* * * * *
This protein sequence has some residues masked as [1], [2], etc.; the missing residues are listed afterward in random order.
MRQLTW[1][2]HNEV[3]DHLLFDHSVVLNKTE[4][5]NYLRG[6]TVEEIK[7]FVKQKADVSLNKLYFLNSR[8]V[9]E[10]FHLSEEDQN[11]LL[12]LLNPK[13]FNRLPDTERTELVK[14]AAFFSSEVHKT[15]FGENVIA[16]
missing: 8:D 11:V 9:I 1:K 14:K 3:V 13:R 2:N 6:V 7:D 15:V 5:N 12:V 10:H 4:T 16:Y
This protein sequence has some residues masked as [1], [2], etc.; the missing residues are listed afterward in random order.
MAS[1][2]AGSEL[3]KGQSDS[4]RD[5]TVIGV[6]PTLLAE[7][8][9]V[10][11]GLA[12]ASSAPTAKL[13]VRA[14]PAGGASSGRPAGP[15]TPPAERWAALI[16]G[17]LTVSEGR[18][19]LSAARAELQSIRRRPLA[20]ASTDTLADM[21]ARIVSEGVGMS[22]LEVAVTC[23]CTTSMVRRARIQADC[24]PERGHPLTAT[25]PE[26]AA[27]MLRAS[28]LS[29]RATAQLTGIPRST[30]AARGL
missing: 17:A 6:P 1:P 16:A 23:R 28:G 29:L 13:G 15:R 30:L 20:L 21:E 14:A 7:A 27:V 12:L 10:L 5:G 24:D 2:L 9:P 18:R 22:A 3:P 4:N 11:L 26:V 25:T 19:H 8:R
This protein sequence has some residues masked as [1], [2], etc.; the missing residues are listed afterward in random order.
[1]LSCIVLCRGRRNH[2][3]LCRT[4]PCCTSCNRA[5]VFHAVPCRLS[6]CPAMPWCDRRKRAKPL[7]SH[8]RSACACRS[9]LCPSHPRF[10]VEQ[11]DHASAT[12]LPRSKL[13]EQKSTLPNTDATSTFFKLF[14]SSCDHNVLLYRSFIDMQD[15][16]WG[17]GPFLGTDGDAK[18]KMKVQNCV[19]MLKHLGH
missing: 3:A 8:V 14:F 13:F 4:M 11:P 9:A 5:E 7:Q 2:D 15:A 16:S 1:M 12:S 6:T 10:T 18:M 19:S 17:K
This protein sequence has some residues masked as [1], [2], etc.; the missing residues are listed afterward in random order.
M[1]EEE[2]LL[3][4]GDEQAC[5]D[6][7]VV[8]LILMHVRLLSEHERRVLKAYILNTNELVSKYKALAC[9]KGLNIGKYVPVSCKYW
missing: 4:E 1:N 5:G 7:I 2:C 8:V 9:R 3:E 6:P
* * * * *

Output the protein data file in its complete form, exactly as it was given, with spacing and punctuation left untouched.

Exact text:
This protein sequence has some residues masked as [1], [2], etc.; the missing residues are listed afterward in random order.
MRQLTW[1][2]HNEV[3]DHLLFDHSVVLNKTE[4][5]NYLRG[6]TVEEIK[7]FVKQKADVSLNKLYFLNSR[8]V[9]E[10]FHLSEEDQN[11]LL[12]LLNPK[13]FNRLPDTERTELVK[14]AAFFSSEVHKT[15]FGENVIA[16]
missing: 8:D 11:V 9:I 1:K 14:K 3:V 13:R 2:N 6:V 7:D 15:V 5:N 12:V 10:H 4:T 16:Y
This protein sequence has some residues masked as [1], [2], etc.; the missing residues are listed afterward in random order.
MAS[1][2]AGSEL[3]KGQSDS[4]RD[5]TVIGV[6]PTLLAE[7][8][9]V[10][11]GLA[12]ASSAPTAKL[13]VRA[14]PAGGASSGRPAGP[15]TPPAERWAALI[16]G[17]LTVSEGR[18][19]LSAARAELQSIRRRPLA[20]ASTDTLADM[21]ARIVSEGVGMS[22]LEVAVTC[23]CTTSMVRRARIQADC[24]PERGHPLTAT[25]PE[26]AA[27]MLRAS[28]LS[29]RATAQLTGIPRST[30]AARGL
missing: 17:A 6:P 1:P 16:A 23:R 28:G 29:L 13:G 15:R 30:L 20:L 21:E 14:A 7:A 27:V 12:L 10:L 5:G 24:D 2:L 9:P 18:R 22:A 3:P 4:N 11:L 26:V 25:T 19:H 8:R
This protein sequence has some residues masked as [1], [2], etc.; the missing residues are listed afterward in random order.
[1]LSCIVLCRGRRNH[2][3]LCRT[4]PCCTSCNRA[5]VFHAVPCRLS[6]CPAMPWCDRRKRAKPL[7]SH[8]RSACACRS[9]LCPSHPRF[10]VEQ[11]DHASAT[12]LPRSKL[13]EQKSTLPNTDATSTFFKLF[14]SSCDHNVLLYRSFIDMQD[15][16]WG[17]GPFLGTDGDAK[18]KMKVQNCV[19]MLKHLGH
missing: 3:A 8:V 14:F 13:F 4:M 11:P 9:A 5:E 7:Q 2:D 15:A 16:S 1:M 12:S 6:T 10:T 18:M 19:S 17:K
This protein sequence has some residues masked as [1], [2], etc.; the missing residues are listed afterward in random order.
M[1]EEE[2]LL[3][4]GDEQAC[5]D[6][7]VV[8]LILMHVRLLSEHERRVLKAYILNTNELVSKYKALAC[9]KGLNIGKYVPVSCKYW
missing: 4:E 1:N 5:G 7:I 2:C 8:V 9:R 3:E 6:P